Rickety car owners risk forfeiting vehicles over lack of proof of roadworthiness - FRSC

Ihedigbo

Rickety car owners risk forfeiting vehicles over lack of proof of roadworthiness - FRSC



The Federal Road Safety Corps (FRSC) in Anambra state has threatened to cofisticate impounded rickety vehicles without tangible proof of road worthiness.

The Sector Commander, Andrew Kumapayi who stated this on Thursday in a chat with newsmen said the move was part of the ongoing clampdown exercise targeted at clearing the nation's highways off rickety vehicles.

He said such impounded vehicles would only be released to the owners who were able to provide tangible proof that the vehicles would undergo major repairs before plying the roads.

He said, "We're not releasing any of the impounded vehicles until we see a tangible proof with the mechanic that such vehicles will undergo major repairs before we allow them ply the roads. 

"It will also be subjected to certification by VIO to ensure the vehicle is roadworthy. If we impound the same vehicle again, the owner should be ready to forgo the vehicle if care is not taken."

The FRSC boss listed some attributes of rickety vehicles to include mechanical deficiency, worn out tyres, broken windscreen, absence of headlamp and rear lights and other dilapidated conditions.

He added, "Most of these vehicles which are eye-saw to the motoring public, unfortunately are used to convey persons and goods especially in rural areas. Market women use them a lot, exposing them to all kinds of road mishap and other dangers.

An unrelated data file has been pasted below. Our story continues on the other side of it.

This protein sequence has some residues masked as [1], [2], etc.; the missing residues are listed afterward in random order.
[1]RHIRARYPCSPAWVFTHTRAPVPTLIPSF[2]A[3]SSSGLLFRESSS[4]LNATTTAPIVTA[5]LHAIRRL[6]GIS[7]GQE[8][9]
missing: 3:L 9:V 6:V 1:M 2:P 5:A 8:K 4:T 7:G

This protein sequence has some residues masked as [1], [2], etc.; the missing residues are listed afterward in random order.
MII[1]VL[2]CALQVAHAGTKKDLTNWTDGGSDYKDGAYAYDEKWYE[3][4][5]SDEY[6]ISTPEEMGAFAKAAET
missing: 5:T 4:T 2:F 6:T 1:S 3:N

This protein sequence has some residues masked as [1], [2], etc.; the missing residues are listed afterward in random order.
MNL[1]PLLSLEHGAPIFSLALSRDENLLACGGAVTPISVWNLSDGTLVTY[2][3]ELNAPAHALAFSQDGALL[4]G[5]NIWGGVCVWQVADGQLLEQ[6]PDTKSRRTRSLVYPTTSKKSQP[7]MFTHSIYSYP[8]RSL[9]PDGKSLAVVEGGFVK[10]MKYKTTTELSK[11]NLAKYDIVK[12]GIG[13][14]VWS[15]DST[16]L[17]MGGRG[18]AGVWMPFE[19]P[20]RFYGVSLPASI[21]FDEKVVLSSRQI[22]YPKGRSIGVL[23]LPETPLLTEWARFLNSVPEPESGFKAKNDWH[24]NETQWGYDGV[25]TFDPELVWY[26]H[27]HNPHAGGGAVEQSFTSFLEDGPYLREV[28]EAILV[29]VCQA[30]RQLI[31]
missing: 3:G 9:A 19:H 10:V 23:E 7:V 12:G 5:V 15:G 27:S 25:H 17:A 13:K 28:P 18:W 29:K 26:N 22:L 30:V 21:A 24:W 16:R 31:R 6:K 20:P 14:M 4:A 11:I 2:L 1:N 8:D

"Another major area we're beaming our search light on is number plate violation. Numbers that are not visible to other road users, or stainless plates. 

"These are common among the Yahoo boys with flashy vehicles. This is against what the law requires and such vehicles will be impounded and the owners made to pay the fines and ensure the number plates are properly fixed. 

"It's also an offence for motorcycle and tricycle operators to put a trailer horn on their motorcycles and tricycles. Defaulters would have their machines impounded and made to pay fine, while the horn would be removed. 

"It's part of our public education we carry out within the metropolis and we're collaborating with the state traffic management agency and transport ministry to ensure full compliance.

"We're also checking the alcohol level of some of the drivers. We're using the disposable alcolizers and the electronic ones. Maximum alchohol level permitted is 0.05 capacity. Anything above is not allowed and the penalty is N10,000 fine."

Ihedigbo feedback-newshub-za@operanewshub.com